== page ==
Chapter 7:

Industry, Technology, and the Global Marketplace


Chapter Background top

Science and engineering (S&E), and the technological developments that emerge from S&E activities, enable high-wage nations like the United States to compete alongside low-wage countries in today’s increasingly global marketplace. Nearly a universally accepted wisdom today, the importance of S&E activities to the Nation’s economic well-being was emphasized 50 years ago in Science and Public Policy, a report prepared for then-President Harry S Truman under the guidance of John Steelman (1947). (See chapter 1.) It stated, "Only through research and more research can we provide the basis for an expanding economy, and continued high employment levels." In the years following World War II, U.S. industry became an integral part of the research enterprise. Not just as a performer of R&D, U.S. industry became the main conduit for diffusing and commercializing investments in S&T made by industry, academia, and government. The Science and Engineering Indicators 2000 continues to acknowledge the important role played by industry. Contained within this chapter are indicators or proxies that identify trends and provide measurements of industry’s part in the S&T enterprise and, whenever possible, place U.S. activity and standing in the more science-based industries in a global context.

The highly competitive global marketplace facing the Nation today is yet another condition predicted 50 years ago in the Steelman report. Steelman (1947) warned of the reemergence of war-torn economies in Europe and Asia and the emergence of a new cadre of nation traders that would "...confront us with competition from other national economies of a sort we have not hitherto had to meet." If a nation’s competitiveness is judged by its ability to produce goods that find demand in the international marketplace while simultaneously maintaining—if not improving—the standard of living of its citizens (OECD 1996), then the United States appears to have met the challenges outlined in the Steelman report. Now some 50 years after that report was written, the U.S. economy ranks as the world’s largest, and Americans enjoy one of the world’s higher standards of living—although many other parts of the world are closing the gap. (See figure 7-1 and appendix tables 7-1, 7-2, and 7-3.)

Chapter Organization top

This chapter begins with a review of the market competitiveness of industries that rely heavily on R&D; these are often referred to as high-technology industries.[1]  The importance of high-technology industries is linked to their high R&D spending and performance, which produce innovations that spill over into other economic sectors. Additionally, these industries help train new scientists, engineers, and other technical personnel. (See Nadiri 1993 and Tyson 1992.) The market competitiveness of a nation’s technological advances, as embodied in new products and processes associated with these industries, can also serve as an indicator of the effectiveness of that country’s S&T enterprise. The marketplace provides a relevant economic evaluation of a country’s use of S&T.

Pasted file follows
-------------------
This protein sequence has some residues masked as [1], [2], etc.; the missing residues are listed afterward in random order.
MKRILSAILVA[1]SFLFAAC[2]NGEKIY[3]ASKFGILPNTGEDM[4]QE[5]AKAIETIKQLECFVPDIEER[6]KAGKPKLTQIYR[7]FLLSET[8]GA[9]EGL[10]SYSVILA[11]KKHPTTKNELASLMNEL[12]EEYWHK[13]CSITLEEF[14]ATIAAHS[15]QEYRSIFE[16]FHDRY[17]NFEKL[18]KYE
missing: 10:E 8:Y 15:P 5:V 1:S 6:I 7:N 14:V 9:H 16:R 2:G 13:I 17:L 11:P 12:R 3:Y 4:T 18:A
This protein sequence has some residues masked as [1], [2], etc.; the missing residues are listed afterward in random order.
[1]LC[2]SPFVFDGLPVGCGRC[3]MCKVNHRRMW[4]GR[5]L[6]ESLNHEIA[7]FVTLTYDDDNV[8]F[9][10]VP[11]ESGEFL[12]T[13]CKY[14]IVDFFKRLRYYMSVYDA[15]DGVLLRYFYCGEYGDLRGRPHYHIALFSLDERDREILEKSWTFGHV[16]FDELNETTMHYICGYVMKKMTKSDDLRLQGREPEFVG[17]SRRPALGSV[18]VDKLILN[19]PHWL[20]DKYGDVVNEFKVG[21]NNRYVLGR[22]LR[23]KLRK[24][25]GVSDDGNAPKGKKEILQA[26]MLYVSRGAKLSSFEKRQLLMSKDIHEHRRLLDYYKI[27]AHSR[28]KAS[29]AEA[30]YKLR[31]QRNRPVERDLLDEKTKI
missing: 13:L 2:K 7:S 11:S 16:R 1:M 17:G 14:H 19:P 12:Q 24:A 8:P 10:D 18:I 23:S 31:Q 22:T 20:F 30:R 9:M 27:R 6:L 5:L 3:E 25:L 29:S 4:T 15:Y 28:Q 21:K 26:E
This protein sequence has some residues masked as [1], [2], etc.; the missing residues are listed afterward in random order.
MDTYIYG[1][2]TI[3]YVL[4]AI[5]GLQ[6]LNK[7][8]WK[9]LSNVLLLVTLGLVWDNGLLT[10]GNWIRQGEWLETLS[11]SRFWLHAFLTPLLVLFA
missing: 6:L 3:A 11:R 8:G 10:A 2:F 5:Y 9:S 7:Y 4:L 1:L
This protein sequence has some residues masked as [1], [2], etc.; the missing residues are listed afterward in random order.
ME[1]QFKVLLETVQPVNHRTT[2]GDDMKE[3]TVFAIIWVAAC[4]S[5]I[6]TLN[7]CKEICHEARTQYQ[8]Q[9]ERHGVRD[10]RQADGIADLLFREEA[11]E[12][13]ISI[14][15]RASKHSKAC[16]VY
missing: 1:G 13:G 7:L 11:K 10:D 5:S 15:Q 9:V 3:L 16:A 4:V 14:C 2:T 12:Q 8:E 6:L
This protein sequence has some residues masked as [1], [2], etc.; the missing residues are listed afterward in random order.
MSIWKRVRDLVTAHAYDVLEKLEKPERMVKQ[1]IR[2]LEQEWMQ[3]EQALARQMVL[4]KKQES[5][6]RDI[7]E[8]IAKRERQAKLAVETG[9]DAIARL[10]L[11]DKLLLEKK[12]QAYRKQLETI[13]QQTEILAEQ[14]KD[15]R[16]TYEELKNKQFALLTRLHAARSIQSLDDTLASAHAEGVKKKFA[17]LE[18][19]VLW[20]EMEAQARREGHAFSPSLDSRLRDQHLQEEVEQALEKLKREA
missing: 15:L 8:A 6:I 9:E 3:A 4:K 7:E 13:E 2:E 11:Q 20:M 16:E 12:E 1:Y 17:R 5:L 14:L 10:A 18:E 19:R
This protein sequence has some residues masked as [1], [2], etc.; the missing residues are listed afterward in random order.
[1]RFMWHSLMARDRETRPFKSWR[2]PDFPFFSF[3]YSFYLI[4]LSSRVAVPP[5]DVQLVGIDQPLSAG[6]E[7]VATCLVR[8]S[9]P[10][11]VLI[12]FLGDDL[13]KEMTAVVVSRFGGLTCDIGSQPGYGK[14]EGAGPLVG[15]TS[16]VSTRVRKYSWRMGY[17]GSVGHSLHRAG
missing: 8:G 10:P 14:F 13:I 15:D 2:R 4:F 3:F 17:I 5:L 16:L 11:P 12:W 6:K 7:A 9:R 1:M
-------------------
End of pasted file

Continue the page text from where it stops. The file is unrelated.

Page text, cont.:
U.S. high-technology industry competitiveness is assessed through an examination of market share trends worldwide, at home, and in various regions of the world. New data on royalties and fees generated from U.S. imports and exports of technological know-how are used to gauge U.S. competitiveness when technological know-how is sold or rented as intangible (intellectual) property.

The chapter explores several leading indicators of technology development (1) via an examination of changing emphases in industrial R&D among the major industrial countries and (2) through an extensive analysis of patenting trends. New information on international patenting trends of U.S. foreign inventors in several important technologies is presented.

The chapter concludes with a presentation of information on trends in venture capital disbursements. Venture capital is an important source of funds used in the formation and expansion of small high-technology companies. This section examines venture capital disbursements by stage of financing and by technology area in the United States.



[1]  In this chapter, high-technology industries are identified using R&D intensities calculated by the OECD. There is no single preferred methodology for identifying high-technology industries. The identification of those industries considered to be high-technology has generally relied on a calculation comparing R&D intensities. R&D intensity, in turn, has typically been determined by comparing industry R&D expenditures and/or numbers of technical people employed (such as scientists, engineers, and technicians) to industry value added or the total value of its shipments.

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